To augment the anti-poaching drive in its forests, Bengal is now mobilising the expertise of four sniffer dogs.
Rani, the first sniffer dog of the wildlife wing, has just been deployed in the Jaldapara National Park in north Bengal, Principal Chief Conservator of Forests and Chief Wildlife Warden Pradeep Vyas said.
"We are in the process of procuring three more sniffer dogs who will be posted in the Buxa Tiger Reserve, Mahananda Wildlife Sanctuary and Sundarbans Tiger Reserve. This will help us combat anti-poaching and preventive operations," Vyas said.
The canine, mostly German Shepherd, are trained for sniffing out wildlife animals such as tiger and leopard bones and skins and bear bile, and are also detecting other wildlife contraband once deployed in the field.
"If we get report of deer skin or tiger body part seen in a particular village, we can send these sniffer dogs to trace it even from the underground. It will also help us in identifying poachers even after they have fled away from the spot," the PCCF said.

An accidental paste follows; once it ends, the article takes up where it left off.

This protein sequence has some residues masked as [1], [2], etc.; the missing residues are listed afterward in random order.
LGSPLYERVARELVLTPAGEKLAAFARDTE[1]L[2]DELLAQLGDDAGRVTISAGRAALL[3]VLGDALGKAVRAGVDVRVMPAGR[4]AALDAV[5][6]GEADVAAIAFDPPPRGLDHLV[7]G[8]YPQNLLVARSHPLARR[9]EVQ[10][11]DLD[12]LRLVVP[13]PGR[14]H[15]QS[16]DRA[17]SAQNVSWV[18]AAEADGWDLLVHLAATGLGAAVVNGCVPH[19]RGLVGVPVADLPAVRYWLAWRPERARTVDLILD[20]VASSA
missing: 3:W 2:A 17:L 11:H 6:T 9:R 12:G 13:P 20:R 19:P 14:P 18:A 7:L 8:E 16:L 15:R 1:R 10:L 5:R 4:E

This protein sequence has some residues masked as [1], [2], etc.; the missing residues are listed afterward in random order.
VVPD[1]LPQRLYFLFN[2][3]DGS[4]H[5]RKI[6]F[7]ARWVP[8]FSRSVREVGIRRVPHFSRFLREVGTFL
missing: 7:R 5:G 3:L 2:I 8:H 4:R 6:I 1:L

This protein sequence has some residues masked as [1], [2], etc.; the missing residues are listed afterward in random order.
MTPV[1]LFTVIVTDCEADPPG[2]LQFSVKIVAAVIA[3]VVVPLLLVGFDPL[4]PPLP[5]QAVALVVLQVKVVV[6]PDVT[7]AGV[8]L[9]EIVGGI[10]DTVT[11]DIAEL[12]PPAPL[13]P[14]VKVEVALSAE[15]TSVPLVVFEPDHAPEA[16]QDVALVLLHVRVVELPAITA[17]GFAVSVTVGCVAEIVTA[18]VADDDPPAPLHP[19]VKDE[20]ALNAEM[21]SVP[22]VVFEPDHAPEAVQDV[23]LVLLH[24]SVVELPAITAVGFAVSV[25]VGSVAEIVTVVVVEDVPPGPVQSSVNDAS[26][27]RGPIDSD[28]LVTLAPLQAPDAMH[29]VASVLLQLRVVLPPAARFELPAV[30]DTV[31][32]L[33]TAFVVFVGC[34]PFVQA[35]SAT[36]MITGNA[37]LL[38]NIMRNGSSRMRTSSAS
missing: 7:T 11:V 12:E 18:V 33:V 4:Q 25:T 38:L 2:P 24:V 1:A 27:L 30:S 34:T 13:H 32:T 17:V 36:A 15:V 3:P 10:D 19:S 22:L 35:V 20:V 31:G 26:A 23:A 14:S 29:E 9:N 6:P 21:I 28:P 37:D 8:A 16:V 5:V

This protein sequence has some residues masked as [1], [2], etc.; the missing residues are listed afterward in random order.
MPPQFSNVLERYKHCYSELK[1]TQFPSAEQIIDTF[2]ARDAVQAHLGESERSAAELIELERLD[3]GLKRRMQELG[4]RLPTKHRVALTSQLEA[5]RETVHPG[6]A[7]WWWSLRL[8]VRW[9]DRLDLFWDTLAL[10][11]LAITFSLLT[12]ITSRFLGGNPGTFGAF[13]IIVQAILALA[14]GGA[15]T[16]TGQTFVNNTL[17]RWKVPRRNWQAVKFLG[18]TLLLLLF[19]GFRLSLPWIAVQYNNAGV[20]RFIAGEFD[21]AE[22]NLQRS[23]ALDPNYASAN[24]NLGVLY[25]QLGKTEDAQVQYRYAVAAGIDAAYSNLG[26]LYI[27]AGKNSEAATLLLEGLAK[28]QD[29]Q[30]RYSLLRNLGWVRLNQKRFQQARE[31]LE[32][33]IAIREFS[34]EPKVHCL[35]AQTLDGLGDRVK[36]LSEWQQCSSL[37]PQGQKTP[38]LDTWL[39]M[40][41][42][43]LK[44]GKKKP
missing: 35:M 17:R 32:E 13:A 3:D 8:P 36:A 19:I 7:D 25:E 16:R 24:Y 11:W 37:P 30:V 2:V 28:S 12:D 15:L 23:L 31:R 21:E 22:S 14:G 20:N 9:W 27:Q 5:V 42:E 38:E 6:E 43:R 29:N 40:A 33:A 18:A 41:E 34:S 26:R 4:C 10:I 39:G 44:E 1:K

Any object left at the crime scene by the poacher or even his footprint becomes a tool for the dog to trace him with the power of its nose.
The Forest Department also plans to conduct drills with the dog squad in villages where poachers may be hiding.
"Even their presence in the village can deter someone from committing a crime," Vyas said.
The dogs are trained by wildlife trade monitoring network TRAFFIC at Bhopal’s Dog Training Centre of Madhya Pradesh Police.
Along with each dog two human handlers, mostly staff of the Forest Department, are also trained at the centre.
"Training takes nine months. We will start a new batch from this January. Our batch strength will depend on requisitions from state governments. So far around 4-5 states have sought dogs from us," said Dr Shekhar Kumar Niraj, head of Traffic.